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Mar 4, 2013, 10:45:58 AM3/4/13
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Nik, that would be great! My email is clussman [at] gmail. Thanks!

Chat Clussman

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Mar 4, 2013, 10:47:37 AM3/4/13
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I'll have to check those sources out. Thanks!

nik...@modusindorum.com

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Mar 4, 2013, 12:40:53 PM3/4/13
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Chat, sent the reports. (2 emails)




On Monday, March 4, 2013 3:45:58 PM UTC, Chat Clussman wrote:
Nik, that would be great! My email is clussman [at] gmail. Thanks!

On Monday, March 4, 2013 4:50:25 AM UTC-6, nik...@modusindorum.com wrote, 

elliott williams

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Mar 6, 2013, 9:30:29 AM3/6/13
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If you look at the stats, most people in one coworking space never go
to another. this means there's not really a lot of "competition". If
you think of coworking as communities instead of spaces, then you can
imagine that people don't switch communities.

I would say there is an incredible amount of risk in starting an empty
coworking "space". I started my space when I already had enough people
to fill it. I invested 3k upfront and paid myself back in a year.
Another coworking space in PGH has been empty for over a year.

If you want to start a coworking space and you've got a bunch of
people and that place burns down, all those members will go to other
spaces. If you start a coworking community, and your place burns down,
you will have a new space in a week and retain most of your members.

Chad Ballantyne

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Mar 6, 2013, 9:35:44 AM3/6/13
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Great truth Elliott!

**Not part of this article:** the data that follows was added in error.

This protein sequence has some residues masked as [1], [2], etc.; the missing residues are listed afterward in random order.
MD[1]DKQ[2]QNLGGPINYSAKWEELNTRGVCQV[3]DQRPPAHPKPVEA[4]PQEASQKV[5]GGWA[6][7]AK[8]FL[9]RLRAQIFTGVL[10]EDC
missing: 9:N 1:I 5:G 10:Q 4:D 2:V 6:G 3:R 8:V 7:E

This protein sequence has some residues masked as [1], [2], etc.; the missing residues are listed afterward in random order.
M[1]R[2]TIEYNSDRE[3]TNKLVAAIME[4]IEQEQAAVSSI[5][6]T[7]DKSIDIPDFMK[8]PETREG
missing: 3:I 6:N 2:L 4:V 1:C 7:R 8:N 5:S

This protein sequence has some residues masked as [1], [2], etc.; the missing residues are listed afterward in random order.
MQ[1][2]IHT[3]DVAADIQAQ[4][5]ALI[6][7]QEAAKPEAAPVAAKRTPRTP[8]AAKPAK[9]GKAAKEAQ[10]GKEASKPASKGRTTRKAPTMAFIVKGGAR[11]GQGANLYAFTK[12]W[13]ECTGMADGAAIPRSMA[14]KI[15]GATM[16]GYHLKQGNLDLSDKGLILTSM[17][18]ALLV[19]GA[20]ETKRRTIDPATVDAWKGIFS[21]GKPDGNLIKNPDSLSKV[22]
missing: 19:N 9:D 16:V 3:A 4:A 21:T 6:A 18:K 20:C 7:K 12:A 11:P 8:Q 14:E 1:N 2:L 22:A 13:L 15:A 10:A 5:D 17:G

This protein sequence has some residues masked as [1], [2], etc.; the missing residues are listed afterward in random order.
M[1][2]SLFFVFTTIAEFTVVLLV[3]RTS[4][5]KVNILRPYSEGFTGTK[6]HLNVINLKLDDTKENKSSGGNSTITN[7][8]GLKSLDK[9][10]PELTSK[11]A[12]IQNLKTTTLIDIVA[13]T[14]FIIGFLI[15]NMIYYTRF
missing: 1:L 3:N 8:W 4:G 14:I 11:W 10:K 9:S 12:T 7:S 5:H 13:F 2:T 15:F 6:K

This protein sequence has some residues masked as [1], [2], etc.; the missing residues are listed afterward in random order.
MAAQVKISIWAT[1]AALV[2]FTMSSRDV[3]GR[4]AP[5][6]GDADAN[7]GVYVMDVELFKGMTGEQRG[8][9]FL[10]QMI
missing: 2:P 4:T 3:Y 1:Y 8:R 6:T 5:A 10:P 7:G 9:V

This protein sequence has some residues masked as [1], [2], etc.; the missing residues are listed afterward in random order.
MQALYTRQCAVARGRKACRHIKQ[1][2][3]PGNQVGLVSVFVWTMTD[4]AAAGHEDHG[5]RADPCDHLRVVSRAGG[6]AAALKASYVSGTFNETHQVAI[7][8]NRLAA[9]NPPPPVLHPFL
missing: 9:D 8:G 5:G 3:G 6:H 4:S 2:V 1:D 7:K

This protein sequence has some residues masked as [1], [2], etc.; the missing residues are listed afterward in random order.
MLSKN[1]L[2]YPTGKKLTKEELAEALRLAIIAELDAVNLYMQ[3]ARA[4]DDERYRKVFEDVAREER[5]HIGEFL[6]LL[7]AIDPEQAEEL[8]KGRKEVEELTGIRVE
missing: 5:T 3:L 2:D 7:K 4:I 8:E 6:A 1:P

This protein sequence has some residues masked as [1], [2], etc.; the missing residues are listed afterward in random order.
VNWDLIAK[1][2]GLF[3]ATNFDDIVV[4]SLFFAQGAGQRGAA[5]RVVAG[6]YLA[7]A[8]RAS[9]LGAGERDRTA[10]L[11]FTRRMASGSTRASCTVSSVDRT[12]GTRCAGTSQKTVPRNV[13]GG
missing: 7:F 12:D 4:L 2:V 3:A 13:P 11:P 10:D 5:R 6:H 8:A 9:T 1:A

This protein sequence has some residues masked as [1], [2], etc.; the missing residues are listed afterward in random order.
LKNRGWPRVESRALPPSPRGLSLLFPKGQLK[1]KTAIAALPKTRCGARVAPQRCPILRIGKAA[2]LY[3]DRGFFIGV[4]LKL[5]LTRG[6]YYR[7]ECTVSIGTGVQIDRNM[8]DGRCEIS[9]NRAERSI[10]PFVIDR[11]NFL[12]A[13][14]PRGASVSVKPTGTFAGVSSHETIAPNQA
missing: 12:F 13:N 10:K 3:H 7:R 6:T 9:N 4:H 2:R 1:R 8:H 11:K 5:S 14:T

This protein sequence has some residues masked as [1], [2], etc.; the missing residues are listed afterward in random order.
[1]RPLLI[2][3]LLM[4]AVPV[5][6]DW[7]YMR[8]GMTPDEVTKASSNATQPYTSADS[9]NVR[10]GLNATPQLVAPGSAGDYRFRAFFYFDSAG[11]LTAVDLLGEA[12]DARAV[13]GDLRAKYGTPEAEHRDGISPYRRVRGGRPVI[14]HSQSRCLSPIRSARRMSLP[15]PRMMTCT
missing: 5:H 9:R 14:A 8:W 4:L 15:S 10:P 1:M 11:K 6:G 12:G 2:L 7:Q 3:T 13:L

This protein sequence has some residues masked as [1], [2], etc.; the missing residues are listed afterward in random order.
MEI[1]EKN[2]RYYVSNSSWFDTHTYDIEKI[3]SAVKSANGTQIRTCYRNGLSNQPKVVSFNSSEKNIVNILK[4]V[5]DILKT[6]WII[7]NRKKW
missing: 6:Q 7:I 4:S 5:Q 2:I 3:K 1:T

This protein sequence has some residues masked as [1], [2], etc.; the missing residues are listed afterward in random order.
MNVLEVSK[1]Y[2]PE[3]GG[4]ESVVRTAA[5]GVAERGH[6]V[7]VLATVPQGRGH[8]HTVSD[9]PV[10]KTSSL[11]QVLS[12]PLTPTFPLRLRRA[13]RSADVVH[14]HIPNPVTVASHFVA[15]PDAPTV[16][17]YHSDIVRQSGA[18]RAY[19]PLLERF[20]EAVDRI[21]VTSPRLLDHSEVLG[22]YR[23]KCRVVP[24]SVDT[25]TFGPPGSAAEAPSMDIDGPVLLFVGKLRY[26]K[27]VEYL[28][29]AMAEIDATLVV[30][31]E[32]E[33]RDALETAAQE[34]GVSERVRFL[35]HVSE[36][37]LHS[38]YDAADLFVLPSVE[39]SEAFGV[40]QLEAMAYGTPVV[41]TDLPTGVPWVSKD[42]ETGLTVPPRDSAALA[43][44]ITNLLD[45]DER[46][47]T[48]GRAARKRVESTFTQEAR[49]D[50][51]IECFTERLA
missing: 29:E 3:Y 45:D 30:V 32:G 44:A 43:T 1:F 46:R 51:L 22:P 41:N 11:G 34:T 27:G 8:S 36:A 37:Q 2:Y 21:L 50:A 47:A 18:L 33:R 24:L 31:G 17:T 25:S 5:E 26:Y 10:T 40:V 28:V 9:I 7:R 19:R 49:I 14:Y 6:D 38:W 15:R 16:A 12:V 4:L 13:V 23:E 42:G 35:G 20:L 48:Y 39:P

Community first and don't be alarmed when a new one pops up.  Each "village" will care for it's own. In Ontario, we actually help and care for each other. 

Chad

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Memberships start at $25/mth

Jonathan Markwell

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Oct 7, 2014, 6:25:39 PM10/7/14
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This has been a common question over the years in my relatively small city (Brighton, England population 273,400). I've just written about it and created a checklist for future community founders to consider here: 


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Susan Dorsch

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Oct 7, 2014, 6:36:54 PM10/7/14
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Great post, Jonathan! 

#4 is a particularly important point that I've seen a lot of people miss over the years. We've gotten so much support & great ideas out of the Seattle Collaborative Space Alliance and I know others would say the same. Working with other coworking spaces in your area is one way to really walk the talk when it comes to coworking. We encourage our members to get to know one another and support one another, we can easily do the same with our fellow coworking spaces! 

S

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Aaron Cruikshank

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Oct 7, 2014, 6:50:17 PM10/7/14
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One perspective to consider is what is the total addressable market? Vancouver has many coworking spaces and I get asked often by the media if I think the coworking market in Vancouver is saturated.

By my math, if you consider every micro entrepreneur as a potential user, Vancouver is addressing around 1.5% of the total addressable market. Far from saturated, surely.

Yet some of these spaces are struggling to fill desks. The problem isn't the size of the market - it's lack of knowledge in the potential market about coworking.

More spaces = more potential awareness. There must be some critical mass in a city or region that pushes coworking from obscurity to mainstream recognition.

Thoughts?

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Ashley Proctor

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Oct 7, 2014, 7:27:48 PM10/7/14
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When we launched our first spaces, there were few others in the market.
We spent the majority of our time explaining the concept, a lot of effort on education and outreach.
As more and more spaces launched in our city, we definitely all began to benefit from the mainstream recognition, as well as the new opportunity to collaborate with each other.

You have a choice to 'compete' or to 'collaborate'.